When I was seven, I stayed for several days with my aunt and uncle. Something happened that long weekend that I have never forgotten. I’m convinced it helped to shape my early awareness of God and grace.

I was walking in the woods alongside my uncle, who went by the nickname “Lefty.” I happened to look up at him at the same moment he was looking down at me. Uncle Lefty met my gaze. I remember him smiling. That was it. Nothing else occurred, at least that I recall.

Why has this memory -- of all the experiences of childhood -- been so persistent? How is it that I can clearly recall my uncle’s patient face -- his smile -- after 37 years? All I can say is that I must have found something in that brief encounter deeply affirming. As a small child I did not have adequate words to describe it, but looking back with an adult’s vocabulary, what I remember feeling was this: “He lingers in my presence.” When you’re seven, very few people seem to linger in your presence. Most just hurry you along -- but not Uncle Lefty, not that day.

As a pastor, Easter -- with its sunrise services, robust hymns and a sanctuary chancel overflowing with brass musicians and lilies -- can leave me breathless. Similar to a family wedding, Easter requires months of planning, but when the day finally comes, seems to rush past me in a blur. That’s out of joint with the originating miracle of Easter, which occurred in the early morning stillness of a garden. No brass. No hosannas. No big production. The first Easter unfolded quietly, and, I think, slowly.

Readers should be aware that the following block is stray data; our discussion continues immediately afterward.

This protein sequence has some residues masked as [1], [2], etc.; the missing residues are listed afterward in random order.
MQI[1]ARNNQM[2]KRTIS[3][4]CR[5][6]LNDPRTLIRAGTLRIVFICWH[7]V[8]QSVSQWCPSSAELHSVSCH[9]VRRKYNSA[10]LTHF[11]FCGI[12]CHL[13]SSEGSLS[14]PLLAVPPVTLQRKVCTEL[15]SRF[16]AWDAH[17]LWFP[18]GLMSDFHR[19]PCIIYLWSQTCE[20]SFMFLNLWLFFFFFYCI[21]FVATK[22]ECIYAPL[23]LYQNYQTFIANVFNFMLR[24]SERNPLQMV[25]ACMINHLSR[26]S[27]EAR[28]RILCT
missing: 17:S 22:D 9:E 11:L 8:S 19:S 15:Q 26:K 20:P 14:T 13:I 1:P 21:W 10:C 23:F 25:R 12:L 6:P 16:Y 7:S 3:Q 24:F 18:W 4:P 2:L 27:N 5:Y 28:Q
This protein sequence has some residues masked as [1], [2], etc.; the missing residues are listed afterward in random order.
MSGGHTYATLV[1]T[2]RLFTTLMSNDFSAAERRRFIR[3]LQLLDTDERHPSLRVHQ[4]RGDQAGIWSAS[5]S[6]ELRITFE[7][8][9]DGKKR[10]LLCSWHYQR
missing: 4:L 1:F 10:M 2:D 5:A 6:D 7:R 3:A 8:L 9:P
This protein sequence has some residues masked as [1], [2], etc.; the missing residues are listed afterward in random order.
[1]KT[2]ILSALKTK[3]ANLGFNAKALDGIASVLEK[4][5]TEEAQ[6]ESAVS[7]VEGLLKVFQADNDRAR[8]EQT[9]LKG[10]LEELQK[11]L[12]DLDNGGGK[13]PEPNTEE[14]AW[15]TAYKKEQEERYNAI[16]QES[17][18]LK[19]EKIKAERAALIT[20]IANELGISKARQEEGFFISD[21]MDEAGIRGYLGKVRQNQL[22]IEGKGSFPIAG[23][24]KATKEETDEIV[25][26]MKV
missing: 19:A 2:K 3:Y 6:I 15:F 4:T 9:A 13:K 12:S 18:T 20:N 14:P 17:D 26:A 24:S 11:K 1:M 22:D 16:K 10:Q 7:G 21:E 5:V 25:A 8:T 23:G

In the Easter story of John’s Gospel, Mary is alone in the garden. She comes upon a gardener and then notices that this gardener behaves oddly. Rather than going about his work, he lingers. Perhaps this was her first clue. “Mary,” he finally says. And, then, she recognizes him: “Rabbouni!”

This is one of the graces of Christ that often goes unrecognized. As my Uncle Lefty once did for me, Jesus always seemed to linger in the presence of others. His ministry of healing, for instance, was more than a miraculous touch. He was also attentive. Jesus did not hurry past the hemorrhaging woman or Bartimaeus or the children who asked to sit on his knee. He lingered before them and, I believe, that was in part what made each experience redemptive.

It’s Easter morning, and once again Jesus is patiently attentive. He is in no hurry. Content to play the gardener as long as necessary, the risen Christ lingers in Mary’s presence and ours.

Dietrich Bonhoeffer once summed up the Easter message with a simple declaration from the risen Christ: “See, I am with you.” Too often, we Protestants treat Easter as if it were the beginning of another story, when it is instead the continuation of the first story. This first story begins at creation as the Spirit of God hovers over the face of the deep. It culminates with incarnation -- Emmanuel, “God with us.” And it reaches its climax in resurrection. In this one story, the same God who broods over creation and comes impossibly near in Christ also refuses to hurry past us. Even death, it seems, cannot break the spell of divine love.

This is one side of the mystery of Easter that is often overlooked -- but once recognized, not easily forgotten. So perhaps alongside the traditional Easter proclamation, “He is risen,” we could also say, “He lingers.” God in Christ lingers in our presence. If we take this to heart, it is so deeply affirming that we might even be moved to respond: “He lingers, indeed.”